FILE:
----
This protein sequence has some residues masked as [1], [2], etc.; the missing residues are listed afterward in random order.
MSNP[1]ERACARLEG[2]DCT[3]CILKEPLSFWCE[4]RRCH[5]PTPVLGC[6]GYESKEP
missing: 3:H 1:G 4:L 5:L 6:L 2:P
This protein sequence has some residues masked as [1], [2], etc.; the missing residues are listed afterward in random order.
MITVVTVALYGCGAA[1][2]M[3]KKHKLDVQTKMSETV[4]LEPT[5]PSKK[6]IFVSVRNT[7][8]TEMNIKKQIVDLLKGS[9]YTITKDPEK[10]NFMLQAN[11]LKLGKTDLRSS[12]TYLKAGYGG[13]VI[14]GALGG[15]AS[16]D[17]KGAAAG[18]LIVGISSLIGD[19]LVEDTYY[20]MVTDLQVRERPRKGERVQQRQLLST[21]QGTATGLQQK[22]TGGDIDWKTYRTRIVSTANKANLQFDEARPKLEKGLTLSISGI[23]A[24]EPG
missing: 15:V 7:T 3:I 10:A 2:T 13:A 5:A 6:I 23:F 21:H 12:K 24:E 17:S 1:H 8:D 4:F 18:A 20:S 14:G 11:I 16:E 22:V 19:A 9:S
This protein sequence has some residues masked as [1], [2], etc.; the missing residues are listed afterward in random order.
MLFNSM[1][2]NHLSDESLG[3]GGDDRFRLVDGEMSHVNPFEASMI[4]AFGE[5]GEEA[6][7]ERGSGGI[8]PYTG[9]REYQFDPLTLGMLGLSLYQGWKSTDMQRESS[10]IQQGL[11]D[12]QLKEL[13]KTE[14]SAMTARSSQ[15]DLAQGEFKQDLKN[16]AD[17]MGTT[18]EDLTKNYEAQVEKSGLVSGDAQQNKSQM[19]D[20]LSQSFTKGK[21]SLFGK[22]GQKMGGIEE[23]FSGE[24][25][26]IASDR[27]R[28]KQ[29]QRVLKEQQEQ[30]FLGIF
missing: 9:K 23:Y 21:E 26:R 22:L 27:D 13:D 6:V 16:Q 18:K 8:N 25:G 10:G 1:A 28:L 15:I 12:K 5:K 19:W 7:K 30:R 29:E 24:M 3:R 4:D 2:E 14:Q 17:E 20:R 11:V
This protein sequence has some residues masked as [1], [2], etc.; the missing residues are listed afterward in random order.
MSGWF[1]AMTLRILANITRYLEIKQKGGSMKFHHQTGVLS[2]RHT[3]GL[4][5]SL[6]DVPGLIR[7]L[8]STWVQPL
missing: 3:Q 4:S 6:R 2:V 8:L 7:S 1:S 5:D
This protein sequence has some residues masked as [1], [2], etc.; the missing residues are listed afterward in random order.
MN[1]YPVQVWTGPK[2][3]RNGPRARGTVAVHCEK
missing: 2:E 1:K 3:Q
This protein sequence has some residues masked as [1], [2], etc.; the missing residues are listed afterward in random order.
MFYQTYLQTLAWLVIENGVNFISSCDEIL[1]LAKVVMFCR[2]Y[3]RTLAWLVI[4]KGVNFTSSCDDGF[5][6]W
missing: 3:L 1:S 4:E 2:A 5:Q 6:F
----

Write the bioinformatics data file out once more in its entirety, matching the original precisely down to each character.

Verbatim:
This protein sequence has some residues masked as [1], [2], etc.; the missing residues are listed afterward in random order.
MSNP[1]ERACARLEG[2]DCT[3]CILKEPLSFWCE[4]RRCH[5]PTPVLGC[6]GYESKEP
missing: 3:H 1:G 4:L 5:L 6:L 2:P
This protein sequence has some residues masked as [1], [2], etc.; the missing residues are listed afterward in random order.
MITVVTVALYGCGAA[1][2]M[3]KKHKLDVQTKMSETV[4]LEPT[5]PSKK[6]IFVSVRNT[7][8]TEMNIKKQIVDLLKGS[9]YTITKDPEK[10]NFMLQAN[11]LKLGKTDLRSS[12]TYLKAGYGG[13]VI[14]GALGG[15]AS[16]D[17]KGAAAG[18]LIVGISSLIGD[19]LVEDTYY[20]MVTDLQVRERPRKGERVQQRQLLST[21]QGTATGLQQK[22]TGGDIDWKTYRTRIVSTANKANLQFDEARPKLEKGLTLSISGI[23]A[24]EPG
missing: 15:V 7:T 3:I 10:A 2:T 13:A 5:A 6:I 23:F 21:H 12:K 24:E 17:S 1:H 8:D 4:F 18:A 20:S 14:G 11:I 16:E 22:V 19:A 9:S
This protein sequence has some residues masked as [1], [2], etc.; the missing residues are listed afterward in random order.
MLFNSM[1][2]NHLSDESLG[3]GGDDRFRLVDGEMSHVNPFEASMI[4]AFGE[5]GEEA[6][7]ERGSGGI[8]PYTG[9]REYQFDPLTLGMLGLSLYQGWKSTDMQRESS[10]IQQGL[11]D[12]QLKEL[13]KTE[14]SAMTARSSQ[15]DLAQGEFKQDLKN[16]AD[17]MGTT[18]EDLTKNYEAQVEKSGLVSGDAQQNKSQM[19]D[20]LSQSFTKGK[21]SLFGK[22]GQKMGGIEE[23]FSGE[24][25][26]IASDR[27]R[28]KQ[29]QRVLKEQQEQ[30]FLGIF
missing: 9:K 23:Y 21:E 26:R 22:L 27:D 13:D 6:V 16:Q 18:K 8:N 25:G 10:G 1:A 28:L 15:I 12:K 5:K 19:W 7:K 30:R 29:E 24:M 3:R 4:D 2:E 14:Q 17:E 20:R 11:V
This protein sequence has some residues masked as [1], [2], etc.; the missing residues are listed afterward in random order.
MSGWF[1]AMTLRILANITRYLEIKQKGGSMKFHHQTGVLS[2]RHT[3]GL[4][5]SL[6]DVPGLIR[7]L[8]STWVQPL
missing: 3:Q 4:S 6:R 2:V 8:L 7:S 1:S 5:D
This protein sequence has some residues masked as [1], [2], etc.; the missing residues are listed afterward in random order.
MN[1]YPVQVWTGPK[2][3]RNGPRARGTVAVHCEK
missing: 2:E 1:K 3:Q
This protein sequence has some residues masked as [1], [2], etc.; the missing residues are listed afterward in random order.
MFYQTYLQTLAWLVIENGVNFISSCDEIL[1]LAKVVMFCR[2]Y[3]RTLAWLVI[4]KGVNFTSSCDDGF[5][6]W
missing: 3:L 1:S 4:E 2:A 5:Q 6:F